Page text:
King made the pronouncements as part of the opening speech at the flagship conference of the IGD, the food industry research body of which he is president.
He also sits on the government's council of business advisers.
While he did not give specific details on his government role, he was positive about the coalition's stance on the food industry, saying it was "listening" as Sainsbury and other brands continue to argue for light-touch regulation and open markets.
But he added that Sainsbury's occupied a place in "a competitive industry which makes it difficult to speak with one voice" – an opinion that was echoed by fellow conference speaker Richard Brasher, commercial and marketing director at Tesco.
King argued that food retailers and manufacturers had much to flag-wave about and that, as a whole, they were "probably the one industry which created jobs during the downturn".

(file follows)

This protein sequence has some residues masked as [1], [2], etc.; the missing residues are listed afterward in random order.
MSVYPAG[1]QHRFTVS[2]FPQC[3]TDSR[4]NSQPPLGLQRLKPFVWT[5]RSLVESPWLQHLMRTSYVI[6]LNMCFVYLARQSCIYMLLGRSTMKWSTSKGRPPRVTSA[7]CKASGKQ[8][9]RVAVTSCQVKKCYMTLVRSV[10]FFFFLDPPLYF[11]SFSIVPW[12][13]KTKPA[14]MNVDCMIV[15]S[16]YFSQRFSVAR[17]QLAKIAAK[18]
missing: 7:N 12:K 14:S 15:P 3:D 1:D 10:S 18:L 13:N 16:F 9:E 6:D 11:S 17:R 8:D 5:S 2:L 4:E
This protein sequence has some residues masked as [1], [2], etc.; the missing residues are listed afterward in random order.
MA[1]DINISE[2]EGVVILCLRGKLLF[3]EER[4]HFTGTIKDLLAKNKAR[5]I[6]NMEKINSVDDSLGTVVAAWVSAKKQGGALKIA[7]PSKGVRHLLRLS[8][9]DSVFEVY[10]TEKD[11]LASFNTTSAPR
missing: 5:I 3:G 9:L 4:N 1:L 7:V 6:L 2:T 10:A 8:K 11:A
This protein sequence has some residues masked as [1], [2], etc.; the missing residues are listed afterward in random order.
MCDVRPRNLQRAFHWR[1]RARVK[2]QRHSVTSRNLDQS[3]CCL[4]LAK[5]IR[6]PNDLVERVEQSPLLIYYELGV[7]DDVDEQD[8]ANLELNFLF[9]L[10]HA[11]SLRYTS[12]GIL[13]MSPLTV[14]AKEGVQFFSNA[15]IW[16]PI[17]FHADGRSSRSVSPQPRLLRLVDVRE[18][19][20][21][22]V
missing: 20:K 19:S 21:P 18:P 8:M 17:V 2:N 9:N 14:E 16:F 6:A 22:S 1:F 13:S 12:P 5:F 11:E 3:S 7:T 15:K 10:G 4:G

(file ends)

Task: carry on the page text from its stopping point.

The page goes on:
The food industry has made much of recent efforts to reduce waste and accentuate sustainability.
Today, King pointed to areas where he believed the industry was helping consumers live healthier and more environmentally conscious lives, such as reducing saturated fats and salts. He also pointed to farmers reducing their energy consumption.
Maintaining his environmental theme, King said that key areas for the industry to grapple with were giving more nutritional information on packaging, and the wider provision of ethically sourced food.
Brasher, meanwhile, defended Tesco against accusations it was a corporate leviathan which rode roughshod over competition and small business.
He said that Tesco's reach and size could help local suppliers. He pointed to the example of a Tesco store in the Isle of Man, which used the Isle of Man Creamery as a supplier. The commercial relationship has now been rolled out to stores in the North West of England.
This article was first published on marketingmagazine.co.uk